Red List habitat classification > RL - Marine habitats > RLNEA - Atlantic > NEAA3.33 Macaronesian submerged fucoids, green or red seaweeds on full salinity infralittoral rock

Macaronesian submerged fucoids, green or red seaweeds on full salinity infralittoral rock

Quick facts

Red List habitat type code NEAA3.33
Threat status
Europe Data Deficient
EU Data Deficient
Relation to
Source European Red List habitat factsheet
European Red List of habitats reports
European Red List of habitats (Excel table)


This habitat is found throughout the Macaronesian islands in rocky infralittoral areas and is characterised by the presence of many photophilic algae.

In shallow waters 2-3m around the Azores the habitat is dominated by Codium fragile although in places the invasive species Cfragile spp. tomentosoides has also become established.  In the southern Macaronesian archipelagos of Madeira, Selvagen and the Canaries other Codium  spp. are characteristic elements of this habitat either as conspicuous narrow belt of crustose species (C. intertextum, C. adhaerens) in the infralittoral fringe, globlose to subglobose, somewhat flattened specimens of C. elisabethiae / C. bursa, or frondose and large specimens in crevices and overhangs (C. taylorii) or attached to pebbles (C. decorticatum).

In shallow sublittoral rocks, it is also possible to find the biotope of the green macroalgae Dasycladus vermicularis - Halimeda discoidea -Acetabularia acetabulum  with the gasteropod Elysia timida.  Where there is some organic matter sedimentation the red algae Halopithys incurva, Digenea simplex, Rytiphlaea tinctoria and Alsidium corallinum are more common.

The fucoids Cystoseira mauritanica, C. tamariscifolia  and sometimes, C. abies-marina and c. foeniculacea, Sargassum vulgare - S. desfontainesii - S. furcatum are the main elements of other biotopes, with many marine invertebrates associated (copepods, amphipods, hydrozoans, etc.). A seasonal biotope during spring – summer months is characterized by Sporochnus spp.

In deeper waters with low light intensity the associated biotopes include those characterised by the red macroalgae Botryocladia, Halymenia, Sebdenia and less frequently Kallymenia.  In some detritic sediments, the introduced tropical green seaweed Caulerpa racemosa  var. cylindracea  could be observed between 10 - 50 m. depth. Associated species are the polychaete Ditrupa arietina, decapods such as Paromola cuvieri and Cancer bellianus, bryozoans of the genus Cupuladria and the sea urchins Cidaris cidaris and Genocidaris maculata.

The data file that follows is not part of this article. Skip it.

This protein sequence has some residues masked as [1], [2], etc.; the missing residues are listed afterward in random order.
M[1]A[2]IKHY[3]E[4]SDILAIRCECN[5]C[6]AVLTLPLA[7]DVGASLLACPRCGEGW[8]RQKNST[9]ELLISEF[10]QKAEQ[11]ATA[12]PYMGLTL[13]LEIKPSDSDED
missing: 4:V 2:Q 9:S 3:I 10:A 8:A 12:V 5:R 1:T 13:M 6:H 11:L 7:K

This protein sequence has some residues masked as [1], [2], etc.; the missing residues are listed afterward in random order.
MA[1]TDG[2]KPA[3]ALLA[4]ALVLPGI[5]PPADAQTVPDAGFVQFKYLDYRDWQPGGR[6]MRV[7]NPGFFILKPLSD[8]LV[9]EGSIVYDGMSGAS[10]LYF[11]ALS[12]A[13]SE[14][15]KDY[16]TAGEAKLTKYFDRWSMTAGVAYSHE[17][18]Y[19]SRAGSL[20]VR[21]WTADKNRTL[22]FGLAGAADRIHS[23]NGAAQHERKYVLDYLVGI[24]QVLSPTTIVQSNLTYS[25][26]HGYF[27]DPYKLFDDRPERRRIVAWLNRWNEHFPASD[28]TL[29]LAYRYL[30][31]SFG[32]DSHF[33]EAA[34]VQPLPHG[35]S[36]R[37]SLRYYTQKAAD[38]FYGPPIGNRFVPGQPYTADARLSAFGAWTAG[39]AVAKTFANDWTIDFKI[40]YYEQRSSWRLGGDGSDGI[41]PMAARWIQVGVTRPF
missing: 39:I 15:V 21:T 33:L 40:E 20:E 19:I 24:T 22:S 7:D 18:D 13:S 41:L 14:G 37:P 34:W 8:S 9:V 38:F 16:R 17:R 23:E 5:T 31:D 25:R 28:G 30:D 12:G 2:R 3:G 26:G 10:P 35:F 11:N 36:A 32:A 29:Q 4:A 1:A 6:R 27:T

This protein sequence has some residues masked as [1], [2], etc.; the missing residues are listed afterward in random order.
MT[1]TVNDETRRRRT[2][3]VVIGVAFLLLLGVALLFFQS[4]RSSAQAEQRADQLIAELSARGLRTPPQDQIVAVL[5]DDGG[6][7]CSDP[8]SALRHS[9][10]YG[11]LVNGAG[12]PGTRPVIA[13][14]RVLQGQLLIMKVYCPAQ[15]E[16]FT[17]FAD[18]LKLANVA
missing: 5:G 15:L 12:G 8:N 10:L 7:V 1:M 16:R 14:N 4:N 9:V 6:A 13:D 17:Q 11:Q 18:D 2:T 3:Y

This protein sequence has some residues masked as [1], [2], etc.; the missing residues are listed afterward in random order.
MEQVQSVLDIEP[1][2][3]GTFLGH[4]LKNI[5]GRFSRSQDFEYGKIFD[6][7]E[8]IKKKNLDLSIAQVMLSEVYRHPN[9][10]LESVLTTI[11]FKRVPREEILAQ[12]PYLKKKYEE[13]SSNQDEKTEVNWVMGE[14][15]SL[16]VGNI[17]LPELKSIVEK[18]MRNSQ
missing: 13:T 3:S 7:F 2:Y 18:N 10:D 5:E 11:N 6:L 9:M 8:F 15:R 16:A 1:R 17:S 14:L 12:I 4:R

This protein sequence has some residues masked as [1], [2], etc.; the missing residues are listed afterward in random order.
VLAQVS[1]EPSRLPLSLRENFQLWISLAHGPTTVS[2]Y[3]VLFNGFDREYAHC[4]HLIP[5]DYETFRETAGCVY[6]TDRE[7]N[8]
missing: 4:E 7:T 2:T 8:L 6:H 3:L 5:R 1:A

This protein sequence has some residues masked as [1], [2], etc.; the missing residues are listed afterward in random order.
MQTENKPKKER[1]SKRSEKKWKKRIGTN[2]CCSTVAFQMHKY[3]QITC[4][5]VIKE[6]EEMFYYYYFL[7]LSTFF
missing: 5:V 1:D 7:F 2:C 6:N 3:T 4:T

Indicators of quality:

Both biotic and abiotic indicators have been used to describe marine habitat quality. These include: the presence of characteristic species as well as those which are sensitive to the pressures the habitat may face; water quality parameters; levels of exposure to particular pressure, and more integrated indices which describe habitat structure and function, such as trophic index, or successional stages of development in habitats that have a natural cycle of change over time.

There are no commonly agreed indicators of quality for this habitat, although particular parameters may have been set in certain situations e.g. protected features within Natura 2000 sites, where reference values have been determined and applied on a location-specific basis.

Characteristic species:

In the Canary Islands, common associated species are the anthozoan Palythoa canariensis and the bivalve Spondylus senegalensis as well as the red macroalgae Nemastoma canariensis and the esponges Aplysina aerophoba e Ircinia spp. The Azores archipelago is the southwestern limit of distribution of Codium fragile ssp. atlanticum but the invasive species C. fragile ssp. tomentosoides has also established successful populations in the archipelago.  

The biodiversity of these biotopes is high, with the dominant macroalgal species associated with other macroalgae, such as the perennial species Halopteris scoparia  Cladostephus spongiosus and Padina pavonica or the annual  green macroalgae Acetabularia acetabulum. Among these species it is possible to observe turf species, such as Ellisondia elongata  Jania rubens, Jania corniculata or Haliptilon virgatum, Amphiroa rigida, erect species such as Liagora distenta, Hypnea musciformis, H. cervicornis, or epiphytes as Falkenbergia rufolanosa. Among gastropod molluscs, Haliotis tuberculata, Gibbula  spp., Rissoa  spp., Aplysia  spp., Elysia timida, Ocenebra erinacea, Ocinebrina edwardsi, Stramonita haemastoma and Nassarius incrassatus are observed. The most common echinoderms are Sphaerechinus granularis, Paracentrotus lividus and Arbacia lixula (sometimes also the long spined sea urchin Diadema africanum) and the seastar Echinaster sepositus. The icthyofauna is diverse and common species are Sparus aurata, Sciaena umbra, Ephinephelus marginatus and Hippocampus hipppocampus.